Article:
our journey together

our journey together

Tuesday, October 19, 2010

A Galatians style letter I wrote to Journey Fellowship

I am writing to you as a type of warning and encouragement-- to press on with passion and courage to our ultimate goal as Christians of being reconciled to the Father through His Son and by the power of His Spirit. 
I write this letter to you as your pastor, applying the truths of the book of Galatians to Journey Fellowship.  As your pastor, called by God to shepherd you through the wasteland of legalism, self help and life enhancement religion, I take the task of typing this letter seriously.  I pray that I would not misrepresent the grace and truth we find in the Word of God, but at the same time help you to grasp the dangers of being deceived by this false light religion, to which the world has become accustomed. 
In America, I see the church compromising and turning from the grace we find in Christ to a false gospel that leads to slavery and death.  We laid the foundations of Journey Fellowship in grace - let’s keep it that way, not turning to this outward-appearance, TV-performance, self- seeking, cold-hearted faith.  
As a pastor called by God, I honor the purpose of my ministry to love the church He has given to me.  This love that He has put in the fiber of my soul is a love that casts out the fear of what people may think of the message I have been called to give to you. 
This message, the gospel that I have been teaching you for the last year, is not a mamby-pamby gospel like that which is being spread like dandelions in a lawn by weak so-called preachers. 
I remember how God got this message through my thick scull so many years ago when I saw how dead religion really was while growing up in a church where outward performance was everything.  As the seeds of faith died in my heart I ran from the church and from God as fast as I could.  The longing to find my value and desire to quench my thirst for love, joy, and peace drove me down the party highway, leading me to hell on earth and a collision course with eternal damnation.  God rescued me from that accident-waiting-to-happen by His grace alone, through me putting my faith in Him alone.  What a beautiful mixture of unexplainable joy and painful sorrow of learning to die to my prideful self.  A process the Bible calls sanctification, being made holy, into the image of Christ. 
I remember how I would be taught by trial and error that surrender is the way to the grace offered by Jesus Christ our Lord.  As I would find victory in my faith for a fleeting moment, God in His omniscience would allow me freewill to pridefully walk in my own strength… once again failing.   I recall when I had come to the end of my own rope, if you will, of trying to live a life of performance, a life lived for my own gain, an un-surrendered life where I had professed Jesus as my savior but had failed to make Him my Lord.  At that time I decided that I had nothing to lose because I had already tried to live a godly life and had succeeded in appearance alone, so I surrendered to the Grace of God in wild abandonment.  Trusting in the God who is good and worthy of my trust, worthy of my faith, and capable of being the best insurance I would ever need.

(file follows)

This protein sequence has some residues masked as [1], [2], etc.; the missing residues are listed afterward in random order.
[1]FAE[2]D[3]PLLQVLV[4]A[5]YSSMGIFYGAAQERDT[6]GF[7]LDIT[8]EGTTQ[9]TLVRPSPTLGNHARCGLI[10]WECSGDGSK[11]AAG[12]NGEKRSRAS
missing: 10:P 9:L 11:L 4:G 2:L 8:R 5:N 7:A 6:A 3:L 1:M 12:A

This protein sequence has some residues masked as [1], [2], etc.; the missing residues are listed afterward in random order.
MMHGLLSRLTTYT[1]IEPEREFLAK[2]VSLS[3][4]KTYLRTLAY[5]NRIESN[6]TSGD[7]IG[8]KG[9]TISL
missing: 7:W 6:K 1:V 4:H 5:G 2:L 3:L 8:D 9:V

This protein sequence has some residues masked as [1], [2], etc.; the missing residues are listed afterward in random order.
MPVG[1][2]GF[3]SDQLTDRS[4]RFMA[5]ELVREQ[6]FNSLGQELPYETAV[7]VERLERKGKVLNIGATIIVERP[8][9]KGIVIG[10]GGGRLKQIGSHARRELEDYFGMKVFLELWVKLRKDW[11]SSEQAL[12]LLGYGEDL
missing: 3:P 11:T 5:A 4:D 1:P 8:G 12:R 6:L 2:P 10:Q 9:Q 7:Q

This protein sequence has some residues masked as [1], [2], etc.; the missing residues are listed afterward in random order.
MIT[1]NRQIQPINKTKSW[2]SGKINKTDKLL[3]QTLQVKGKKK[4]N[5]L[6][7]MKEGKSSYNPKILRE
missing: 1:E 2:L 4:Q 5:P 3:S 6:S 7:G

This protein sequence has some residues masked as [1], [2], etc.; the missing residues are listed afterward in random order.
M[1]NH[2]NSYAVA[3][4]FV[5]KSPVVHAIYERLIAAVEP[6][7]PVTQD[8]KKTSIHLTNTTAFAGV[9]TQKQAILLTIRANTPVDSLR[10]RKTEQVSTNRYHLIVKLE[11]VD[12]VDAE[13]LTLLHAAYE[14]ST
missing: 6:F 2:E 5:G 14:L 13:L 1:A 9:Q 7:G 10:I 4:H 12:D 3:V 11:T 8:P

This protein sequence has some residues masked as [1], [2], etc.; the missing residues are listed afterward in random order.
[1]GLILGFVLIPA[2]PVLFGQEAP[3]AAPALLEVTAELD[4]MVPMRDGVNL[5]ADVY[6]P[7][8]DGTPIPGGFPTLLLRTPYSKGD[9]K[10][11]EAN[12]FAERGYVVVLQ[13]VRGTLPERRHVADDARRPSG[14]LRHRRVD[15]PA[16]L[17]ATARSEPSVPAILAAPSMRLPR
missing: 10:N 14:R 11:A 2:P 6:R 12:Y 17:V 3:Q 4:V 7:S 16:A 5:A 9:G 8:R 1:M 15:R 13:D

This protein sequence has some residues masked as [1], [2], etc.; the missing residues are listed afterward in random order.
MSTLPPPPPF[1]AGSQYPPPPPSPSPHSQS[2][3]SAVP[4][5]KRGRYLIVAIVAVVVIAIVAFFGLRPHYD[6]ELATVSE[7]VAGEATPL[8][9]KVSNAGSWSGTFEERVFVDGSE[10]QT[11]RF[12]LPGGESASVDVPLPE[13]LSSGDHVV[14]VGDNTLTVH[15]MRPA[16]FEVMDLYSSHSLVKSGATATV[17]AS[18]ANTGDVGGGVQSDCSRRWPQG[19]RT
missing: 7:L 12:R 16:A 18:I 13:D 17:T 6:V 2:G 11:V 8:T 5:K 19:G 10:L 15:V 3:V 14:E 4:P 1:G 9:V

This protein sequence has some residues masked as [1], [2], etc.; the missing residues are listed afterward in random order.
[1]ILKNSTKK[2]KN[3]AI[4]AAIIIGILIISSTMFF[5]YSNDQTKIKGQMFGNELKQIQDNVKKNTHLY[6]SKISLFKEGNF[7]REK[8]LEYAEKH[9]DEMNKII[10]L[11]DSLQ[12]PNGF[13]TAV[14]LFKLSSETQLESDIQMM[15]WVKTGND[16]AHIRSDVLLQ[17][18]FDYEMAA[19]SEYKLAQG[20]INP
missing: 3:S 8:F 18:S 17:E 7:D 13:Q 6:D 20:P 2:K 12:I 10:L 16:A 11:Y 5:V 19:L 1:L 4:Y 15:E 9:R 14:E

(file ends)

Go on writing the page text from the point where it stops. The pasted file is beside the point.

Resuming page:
Over the years of ministry I have found many people who try to exchange the grace of God for their own agenda of watered down truth or performance based dead faith.  I remember one time a woman in Ohio tried to change the gospel of grace alone, through faith alone in Christ alone-to one of: look good to the world, everything goes, Jesus is just one-of-the-ways religion.  I ended up opposing her face-to-face in the heart of reconciliation.  I have also run into men who claim to be friends but in the end are wolves in sheep’s clothing trying to change the gospel of grace to one of performance.  Saying things like, “You’re only in the family of God if you get baptized, speak in tongues, share your faith with a certain amount of people, claim a certain political group, participate in our pet social movement, take the Lord’s Supper in a specific way,” and the list could go on and on.
But the Bible says that a person is not justified by good works, but through faith in Jesus Christ.  Therefore, we are to put our faith in Christ Jesus [to the end] that we may be justified by faith in Christ and not by doing good deeds or works--by those things no one will ever be justified.
I know that you understand this because you and I both have tried to ease our consciences by being “good people” and have found that this is a vain practice.  The harder we try to be good the more we realize it doesn’t work.   This became more evident to me when I tried to create a Biblical checklist religion as a means to please the God of this universe.  Read my bible, go to church, and pray, give a tenth of my income (you get the idea) - the checklist could go on and on and on, but the reality is God is not looking for a son who tries to manipulate his way in to His good graces!  God is looking for a passionate love covenant that cannot be contained within a system of values or cold religious traditions!
If I, after experiencing the true life only found in abiding in Christ, try to love Him by stale works, I rebuild the life I turned away from in the beginning.  This leads to the million dollar question – how can anyone be in a right relationship with God, if we are not supposed to try harder to accomplish it?!  Eugene Peterson put it this way in his interpretation of what Paul wrote in Galatians 2: